I wouldn't even guess as to how to account for the cost of someone's time. There are just so many variables for that...their skill level, how fast they are, etc.

But again, as long as you return the quilt top in good condition with any supplies that she sent along with it and a refund of any quilting fees she's already paid you, I just don't see paying her for her quilt top.

Readers, do you have any suggestions for Barbara? I would appreciate your input regardless of whether you a professional quilter or one who has their quilts quilted by others. Both views would be helpful; just use the 'comment' link below.

To those of you who have graciously added your wisdom, I am grateful to you for your help. It helps make this site a better place to be!

Thank you.


Julie Baird

Comments for Customer wants payment for quilt

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Pictures worth 1000 words
by: Anonymous

I am thinking, after reading these posts that I will start taking pictures of quilts at intake just to CYA!

And also putting a disclaimer in a contract that they have to sign.

Thank you.

From the Editor: I think that is EXCELLENT advice for everyone involved.

Documentation is key to solving problems like this. Both documenting when the quilt comes in and when it goes out.


Julie Baird

Update on 'Customer wants payment for quilt"
by: Barbara Kolch

Hi Everyone!

I am the original poster with this problem. I wanted to let you know what happened and what I learned.

We went to meditation so as to not go to court. The customer decided to reduce her price ($600.00 ) for the top stitching that she thought was bad.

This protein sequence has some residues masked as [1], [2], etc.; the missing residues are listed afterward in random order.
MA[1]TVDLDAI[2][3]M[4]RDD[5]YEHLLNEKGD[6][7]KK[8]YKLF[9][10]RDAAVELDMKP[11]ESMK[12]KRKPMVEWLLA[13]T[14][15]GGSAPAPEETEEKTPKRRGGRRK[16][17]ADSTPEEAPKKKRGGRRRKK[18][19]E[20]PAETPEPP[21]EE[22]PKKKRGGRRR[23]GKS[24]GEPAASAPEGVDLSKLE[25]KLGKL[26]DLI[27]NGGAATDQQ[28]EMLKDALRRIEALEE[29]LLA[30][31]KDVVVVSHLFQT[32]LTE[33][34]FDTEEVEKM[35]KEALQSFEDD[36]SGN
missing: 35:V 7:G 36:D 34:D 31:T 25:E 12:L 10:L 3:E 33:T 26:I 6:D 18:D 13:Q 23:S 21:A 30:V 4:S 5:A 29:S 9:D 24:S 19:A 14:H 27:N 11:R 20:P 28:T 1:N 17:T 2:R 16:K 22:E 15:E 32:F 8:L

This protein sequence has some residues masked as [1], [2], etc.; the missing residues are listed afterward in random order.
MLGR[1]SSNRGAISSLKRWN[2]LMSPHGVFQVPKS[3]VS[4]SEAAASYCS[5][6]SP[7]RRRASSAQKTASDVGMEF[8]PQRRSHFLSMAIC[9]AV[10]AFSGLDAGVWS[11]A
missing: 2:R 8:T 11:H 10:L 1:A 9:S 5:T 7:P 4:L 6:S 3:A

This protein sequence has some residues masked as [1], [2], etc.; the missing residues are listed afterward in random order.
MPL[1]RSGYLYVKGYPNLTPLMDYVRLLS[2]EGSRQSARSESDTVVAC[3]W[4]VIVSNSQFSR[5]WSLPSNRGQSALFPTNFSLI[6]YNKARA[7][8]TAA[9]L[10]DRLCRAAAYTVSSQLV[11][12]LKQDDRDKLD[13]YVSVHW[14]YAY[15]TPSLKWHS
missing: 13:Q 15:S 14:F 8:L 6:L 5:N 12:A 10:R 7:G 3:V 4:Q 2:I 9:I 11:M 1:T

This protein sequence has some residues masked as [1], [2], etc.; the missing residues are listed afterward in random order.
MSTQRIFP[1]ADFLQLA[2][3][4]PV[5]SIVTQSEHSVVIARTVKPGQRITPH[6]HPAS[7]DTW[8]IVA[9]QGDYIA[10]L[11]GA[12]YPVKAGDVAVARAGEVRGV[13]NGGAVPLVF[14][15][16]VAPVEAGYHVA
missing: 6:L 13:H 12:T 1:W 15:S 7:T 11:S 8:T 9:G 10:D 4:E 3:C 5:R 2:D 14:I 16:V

She wanted the table runner along with $390.00, or I could have the table runner to remove the stitching, than have someone state whether it was acceptable or not after the stitching was re-moved. I would have to have it ready within 3 weeks.

My friend that was going to help me with taking out the stitches was out of state. I was so tired of all of this. I paid her $300.00. I live in a small town where people talk. I wanted to have a good word out in the town and was glad to get this off of my plate. I gave her the table top.

Get this!!!!! The stitching wasn't too bad that she cut it up to make 2 vests.... how's that for being so upset??????

The stitching must have all of a sudden became nice to look at...

Lessons learned...
  • Put everything in writing
  • Show what kind of stitch will be used
  • Have insurance
God blessed me for a lesson learned.

Blessings to all for good stitching.


Update on 'Customer wants payment for quilt"